For the last three years, I’ve measured my self-worth by an admission officer’s decision. I spent countless hours drafting Common Application essays about my community and “Why Michigan?” to prove I was worthy of going to the University of Michigan. The first two times I was rejected, it felt personal. I had bared everything in my essays, hoping they’d look past my sub-30 ACT score and two Cs from high school and see that as a person, I was a good fit for the University. When I finally got in, I changed my Instagram bio, bought a Michigan pennant flag, and stole my sister’s old block ‘M’ pin to put on my backpack. Now that I’m here, though, I’m torn between being proud of my acceptance and being ashamed of how long it took me. I don’t even know which I’d rather be. My identity crisis has stemmed not from the need to differentiate myself, but rather a desire to be like every other student crossing the Diag.
In some ways, being a transfer student is a lot like being a freshman all over again — I, too, have struggled with a new campus and navigating Mason Hall’s weird floor number system. And just like the other eager freshmen, I found all my classrooms before the semester started so I wouldn’t get lost. But as a transfer student, I’m not naive — I know how to send an email to a professor and manage my time. I’m used to the demands of higher education and the freedom of eating cookies for dinner. Plus, I know how to properly dress for a November football game at the Big House.
As a transfer student, instead of worrying about making friends, I wonder if non-transfer students can tell it’s only my first year here. I am not scared of raising my hand in class, but rather I am nervous about my classmates finding out I wasn’t good enough to get in the first or even second time. When the inevitable “What year are you?” is asked, I stumble over my words. I issue a caveat every time, explaining that I’m a junior but I transferred. It’s a simple question and should have a simple answer, but I think I’d rather people know my flaw than think I’m trying to conceal it.
I have a friend who once said to me, “Literally no one cares that you’re a transfer student.” It was meant to be comforting — a keen observation that I care too much about how people view me. Now though, when I think about the comment, it comes across in a different way.
I don’t want to belittle the work I did to get into the University — I had to change everything in order to be accepted. I started caring about my grades and meeting with professors to actually learn the material instead of memorizing it. The feeling of getting a hard-earned A was addicting, and I became an entirely different student than I was in high school. I could’ve gone to a mid-tier, four-year college, but I decided that the University was worth it. In some ways it was, but at times it feels like I’m the only one who sacrificed something to be here. And that I’m the only one who can’t seem to move past the typical “college experience” I chose to give up.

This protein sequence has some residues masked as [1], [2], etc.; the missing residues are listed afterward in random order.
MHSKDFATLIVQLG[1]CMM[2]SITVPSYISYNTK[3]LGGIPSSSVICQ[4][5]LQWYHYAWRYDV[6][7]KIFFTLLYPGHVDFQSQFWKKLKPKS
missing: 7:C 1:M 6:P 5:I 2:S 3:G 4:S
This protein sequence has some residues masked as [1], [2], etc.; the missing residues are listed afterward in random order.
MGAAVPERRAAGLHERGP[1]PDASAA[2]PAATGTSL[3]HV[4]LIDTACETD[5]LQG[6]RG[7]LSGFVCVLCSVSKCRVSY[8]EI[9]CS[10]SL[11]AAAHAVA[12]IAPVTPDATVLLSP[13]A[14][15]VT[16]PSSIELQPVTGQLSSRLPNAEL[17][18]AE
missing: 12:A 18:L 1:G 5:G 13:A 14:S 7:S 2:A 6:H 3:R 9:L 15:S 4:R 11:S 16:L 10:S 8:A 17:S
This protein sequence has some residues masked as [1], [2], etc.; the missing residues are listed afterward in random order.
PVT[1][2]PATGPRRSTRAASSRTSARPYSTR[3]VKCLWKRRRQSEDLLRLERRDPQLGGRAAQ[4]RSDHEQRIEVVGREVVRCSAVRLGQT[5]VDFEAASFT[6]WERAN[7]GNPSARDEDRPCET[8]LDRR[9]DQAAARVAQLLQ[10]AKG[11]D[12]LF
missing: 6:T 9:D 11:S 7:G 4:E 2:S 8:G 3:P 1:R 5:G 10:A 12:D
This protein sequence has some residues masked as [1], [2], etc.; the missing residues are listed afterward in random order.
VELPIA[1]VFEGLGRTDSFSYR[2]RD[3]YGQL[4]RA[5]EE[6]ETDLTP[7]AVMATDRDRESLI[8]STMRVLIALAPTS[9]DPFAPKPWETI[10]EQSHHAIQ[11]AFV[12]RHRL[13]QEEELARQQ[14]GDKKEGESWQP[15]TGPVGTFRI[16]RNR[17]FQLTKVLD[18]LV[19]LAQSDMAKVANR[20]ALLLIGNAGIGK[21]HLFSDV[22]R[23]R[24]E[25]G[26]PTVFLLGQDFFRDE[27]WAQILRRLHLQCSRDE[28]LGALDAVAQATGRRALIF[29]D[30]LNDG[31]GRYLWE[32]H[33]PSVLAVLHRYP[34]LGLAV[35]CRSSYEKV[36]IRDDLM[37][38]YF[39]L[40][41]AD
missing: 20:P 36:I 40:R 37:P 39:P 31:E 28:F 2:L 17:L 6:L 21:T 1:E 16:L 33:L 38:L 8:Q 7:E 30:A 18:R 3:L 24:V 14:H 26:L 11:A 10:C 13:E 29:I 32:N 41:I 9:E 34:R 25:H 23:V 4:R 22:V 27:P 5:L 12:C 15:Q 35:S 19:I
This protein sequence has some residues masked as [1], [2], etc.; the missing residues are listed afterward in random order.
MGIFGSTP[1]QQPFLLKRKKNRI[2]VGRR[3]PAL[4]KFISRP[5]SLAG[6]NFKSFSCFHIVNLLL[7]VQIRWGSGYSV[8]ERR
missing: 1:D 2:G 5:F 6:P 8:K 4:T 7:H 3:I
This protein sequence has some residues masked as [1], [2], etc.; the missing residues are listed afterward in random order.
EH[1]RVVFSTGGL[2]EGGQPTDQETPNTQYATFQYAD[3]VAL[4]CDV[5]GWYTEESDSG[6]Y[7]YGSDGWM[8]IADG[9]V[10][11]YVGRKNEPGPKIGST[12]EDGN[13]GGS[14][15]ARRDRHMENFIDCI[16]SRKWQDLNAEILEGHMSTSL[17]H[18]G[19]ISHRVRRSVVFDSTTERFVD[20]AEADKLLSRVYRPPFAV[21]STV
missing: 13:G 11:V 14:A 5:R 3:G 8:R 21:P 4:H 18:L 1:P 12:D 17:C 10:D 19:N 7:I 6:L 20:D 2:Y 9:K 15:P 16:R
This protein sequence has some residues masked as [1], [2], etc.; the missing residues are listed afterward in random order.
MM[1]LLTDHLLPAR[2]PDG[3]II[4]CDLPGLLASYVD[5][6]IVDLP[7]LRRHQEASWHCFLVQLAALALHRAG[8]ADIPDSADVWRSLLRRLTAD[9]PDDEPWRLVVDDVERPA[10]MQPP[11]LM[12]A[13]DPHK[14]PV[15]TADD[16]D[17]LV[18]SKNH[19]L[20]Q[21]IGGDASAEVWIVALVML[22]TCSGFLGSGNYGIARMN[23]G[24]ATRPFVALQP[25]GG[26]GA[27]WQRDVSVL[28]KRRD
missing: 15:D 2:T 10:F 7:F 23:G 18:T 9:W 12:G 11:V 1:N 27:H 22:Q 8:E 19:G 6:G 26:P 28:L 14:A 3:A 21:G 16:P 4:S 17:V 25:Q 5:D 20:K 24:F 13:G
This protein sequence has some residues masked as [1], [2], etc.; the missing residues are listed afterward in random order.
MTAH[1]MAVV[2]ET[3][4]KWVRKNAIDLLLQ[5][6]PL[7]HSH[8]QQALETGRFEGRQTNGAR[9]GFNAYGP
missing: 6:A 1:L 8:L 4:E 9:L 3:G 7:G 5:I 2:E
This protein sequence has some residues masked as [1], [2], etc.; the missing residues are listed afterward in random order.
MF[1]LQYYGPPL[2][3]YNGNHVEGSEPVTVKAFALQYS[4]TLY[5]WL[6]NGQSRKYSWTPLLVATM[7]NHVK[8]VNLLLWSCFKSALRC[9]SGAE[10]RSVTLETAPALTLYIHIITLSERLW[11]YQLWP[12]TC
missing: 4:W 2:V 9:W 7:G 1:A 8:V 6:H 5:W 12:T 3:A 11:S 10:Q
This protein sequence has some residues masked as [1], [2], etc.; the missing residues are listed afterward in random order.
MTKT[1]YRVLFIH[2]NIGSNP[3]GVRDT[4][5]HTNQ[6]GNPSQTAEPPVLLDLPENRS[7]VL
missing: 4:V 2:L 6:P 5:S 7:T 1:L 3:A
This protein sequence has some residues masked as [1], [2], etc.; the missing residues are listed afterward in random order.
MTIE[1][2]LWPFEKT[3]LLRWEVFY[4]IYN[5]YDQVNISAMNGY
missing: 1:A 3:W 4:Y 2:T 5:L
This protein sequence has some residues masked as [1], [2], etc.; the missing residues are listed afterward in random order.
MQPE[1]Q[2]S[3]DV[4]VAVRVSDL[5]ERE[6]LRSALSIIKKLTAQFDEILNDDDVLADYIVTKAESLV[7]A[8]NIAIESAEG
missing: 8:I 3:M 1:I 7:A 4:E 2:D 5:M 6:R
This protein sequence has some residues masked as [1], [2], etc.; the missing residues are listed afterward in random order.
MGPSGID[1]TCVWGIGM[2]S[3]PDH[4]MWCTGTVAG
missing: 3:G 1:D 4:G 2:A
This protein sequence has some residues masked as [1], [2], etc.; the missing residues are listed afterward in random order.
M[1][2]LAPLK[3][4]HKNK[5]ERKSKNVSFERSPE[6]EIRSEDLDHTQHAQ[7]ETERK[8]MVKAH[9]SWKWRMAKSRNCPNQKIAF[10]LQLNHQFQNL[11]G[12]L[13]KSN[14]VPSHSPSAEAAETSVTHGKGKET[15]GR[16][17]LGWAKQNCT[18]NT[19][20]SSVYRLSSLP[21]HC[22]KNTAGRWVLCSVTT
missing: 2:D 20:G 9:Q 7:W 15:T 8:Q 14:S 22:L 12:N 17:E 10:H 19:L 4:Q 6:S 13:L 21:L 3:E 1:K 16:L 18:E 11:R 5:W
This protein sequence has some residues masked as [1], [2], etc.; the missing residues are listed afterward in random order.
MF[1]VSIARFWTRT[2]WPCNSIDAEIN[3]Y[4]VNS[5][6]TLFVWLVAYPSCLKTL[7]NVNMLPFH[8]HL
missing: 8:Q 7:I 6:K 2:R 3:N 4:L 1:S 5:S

On the other hand, I’ve never been surrounded by so many people committed to their schoolwork. The general atmosphere on campus and in the classroom reflects the reputation the University’s students have earned, and now I’m part of it. I bond with my classmates over grades and studying. We compare classes we’ve taken and who has had less sleep. The pressure and expectation of good grades and a successful career pushes me to work harder in order to keep up with my peers and that excites me.
I remember my dad once took me on an unofficial tour of the University when I was still in high school. We walked through Hatcher Graduate Library and it struck me how many generations of students have studied there. Silently, I wished I were like them: self-motivated and hardworking. Now, when I walk into the Reference Room, I view them as my peers. When I study, I don’t feel like an outsider. I remember how desperately I wanted to go here and how I once prayed for the chance to pull an all-nighter at the library. In this way, I belong at the University.
People often ask me how the University of Michigan compares to my previous school. It’s hard to answer exactly, especially with how much this university means to me. But students here care more — about everything.
We’re connected through our mutual love for the University, but also through our passion for academics. Before this fall, I had never seen people in the library on a Saturday morning. I’d never heard casual, intelligent conversations about the doctrine of socialism. I’ve had more book recommendations this semester than ever before. I feel as though I’m constantly absorbing my surroundings, soaking up an environment that will disappear after I graduate. We’re students who naturally thrive when we’re learning, and I truly fit in here. It’s comforting — the feeling of relating to a larger community. School is our commonality, and I’ve never felt more connected to the strangers that surround me.
In August, at my transfer orientation, they gave out these little pins that say “I <3 Transfers.” They told us to put them on our backpacks so we could easily spot other transfer students. Is it as easy to spot my struggle as it is a bright maize pin? I’ve seen a couple of them around campus and each time I’m reminded that I can’t be the only person struggling with this duality. Right now, it’s sitting on my dresser in my room, a subtle reminder that I’m a minority among U-M students. And I can’t decide whether it’s a badge of honor or a badge of shame.